Dustin Banks retrieved a metal baseball bat and followed the dogs down the street. Carney was still on the phone with 911 when he heard the bat pounding the pavement at 8:30 p.m. Banks shouted at Carney through his glass front door: “Hey! One of your dogs attacked my dog and my wife!”

Carney opened the door to yell that the dogs weren’t his — they belonged to the man next-door — when Penny darted out. Three pit bulls were on her within seconds. The terrier shrieked as the dogs locked jaws on her in a tug-of war. Banks beat the dogs with the bat, while Carney threw punch after punch. Each time they fought one dog off, another latched on.

Wayne Carney pets his dog as she recovers from the horrific March 22 attack. She is still mostly immobile but her stitches are nearly healed. (Lindsey Breneman/WUFT News)

When the dogs finally let go, Carney lifted Penny above his head and sprinted into his house. Neighbors created a human wall between the dogs and his car. One neighbor drove him and Penny to UF Health Veterinary Hospital. Carney had to pay $3,000 before vets would operate.

Davila had corralled the dogs that attacked Penny into his house as police arrived on scene.

Gainesville Police Inspector Jorge Campos said officers found three neighbors holding down the other two pit bulls. One said he could not hold on any longer. So Cpl. Dylan Hayes-Morrison told him to let it go. The dog turned and looked ready to pounce on the two other people. So Hayes-Morrison shot the dog with his service revolver, Campos said.

“He had no other option to protect himself and the others in the yard,” the inspector said.“If you feel threatened, shoot them.”

Two neighbors had held the last pit bull so tightly it suffocated, he said.

Animal Services

When Colleen Regan, a 36-year-old mother of three, moved next door to Pettiford in April 2017, he had four pit bulls and a litter of puppies. Each time his dogs jumped the fence into her backyard or chased neighbors down the street she called Animal Services. Help rarely came.

“’We are unable to come out,’” Regan said she often heard. “’If you feel threatened, shoot them.’”

In July 2017, Lisa Ehrbar, who lives nearby in Northwood Pines, was walking her three Chihuahuas when she saw a pit bull staring at them from Pettiford’s house. She crossed the street and kept walking, but soon heard one of her dogs, Spike, shriek. The pit bull had him in its mouth. Ehrbar kicked it and pried its mouth open to free her dog. Spike had deep punctures in his neck and hind leg that required surgery. She filed reports with GPD and Animal Services.

On June 17, 2018, Regan returned from a Father’s Day celebration to find Pettiford’s pit bulls in her yard. They chased her to her patio; she slammed one of their heads into a door. No one answered her call to Animal Services, so she called GPD. Regan said she was told to file an affidavit; it was the first time she had been told to do so after more than a year of calls. She estimates she had called Animal Services and GPD 20 times each about Pettiford’s dogs.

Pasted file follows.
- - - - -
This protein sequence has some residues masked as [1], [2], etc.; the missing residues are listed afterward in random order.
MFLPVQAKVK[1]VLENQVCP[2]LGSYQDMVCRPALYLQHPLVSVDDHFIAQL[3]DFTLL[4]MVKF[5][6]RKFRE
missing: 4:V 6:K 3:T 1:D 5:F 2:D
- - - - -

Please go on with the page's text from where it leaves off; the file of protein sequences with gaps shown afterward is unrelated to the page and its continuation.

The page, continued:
GPD and Gainesville Fire Rescue responded to the September dog attack, but not Animal Services. A police officer called dispatch three times in an effort to get the agency to respond, only to have a supervisor there say the incident did not warrant immediate attention.

Animal Services arrived two days later. In the interim, Pettiford moved his puppies to Davila’s home, said Williams, the agency director. One was in the pack that attacked the Carneys’ terrier.

According to the Carneys, on March 18 they left a message with Animal Services about Davila’s dogs attempting to get through the fence. They were attacked four days later.

Williams said Davila’s dogs were in a crate when he visited days before.

Under the “irresponsible pet owner” ordinance proposed to the county commission, someone would be considered as such if cited for related violations twice. He or she would need to pay a fee to keep up to two pets; they would have to be fixed and microchipped. County Commissioner Robert Hutchinson said pet adoption agencies would receive the offenders’ names.

Some residents said having such an ordinance would not be reassuring.

“Animal control already doesn’t enforce the ordinances in place,” Regan said. “So who is going to enforce monitoring of these irresponsible pet owners?”

After the September attack, Williams said, he realized that Animal Services was not alerted each time police responded to an animal call. All of his employees now get an alert on their phones whenever police are dispatched for one. He also said his agency aims to hire more officers.

“Yes, we made some mistakes, and we’ve tried to correct them” said Williams, who added, “I’m trying to look forward and make sure we’re handling the cases appropriately now.”

Hutchinson said the county has another problem in tracking dog ownership: some veterinarians do not license dogs. He estimates that less than 20 percent of dogs in the county are licensed.

“We’ve got a very imperfect system of who owns what dog,” the commissioner said.

“I weep for his dogs — the ones that were killed and the ones that were taken (that) night. Their lives were stolen from the first day that they went into his house.”

Davila said he apologized to the Carneys for the attack by his dogs. He said he had bought an electric fence earlier that week but had not yet installed it. Davila also said police killed his best dog, Dragon, and that his 5-year-old son misses the pet he used to ride around on in the house.

His neighbors said they will never feel safe if Davila owns dogs.

After the attack against his family, Wayne Carney sought reassurance that it would never happen again. Animal Services advised him to bury chicken wire beneath his fence and buy a gun.

Virginia Brisette Hirshik, 51, lives across the street from Davila. Hirshik called GPD one day in November to complain that Davila’s pit bulls were barking for 30 minutes straight.

Hirshik said it’s not about the type of dog, but how they’re treated.

“I weep for his dogs — the ones that were killed and the ones that were taken (that) night,” she said. “Their lives were stolen from the first day that they went into his house.”

About Lindsey Breneman

Lindsey Breneman is a reporter for WUFT News. She can be reach at 352-294-6397 or news@wuft.org.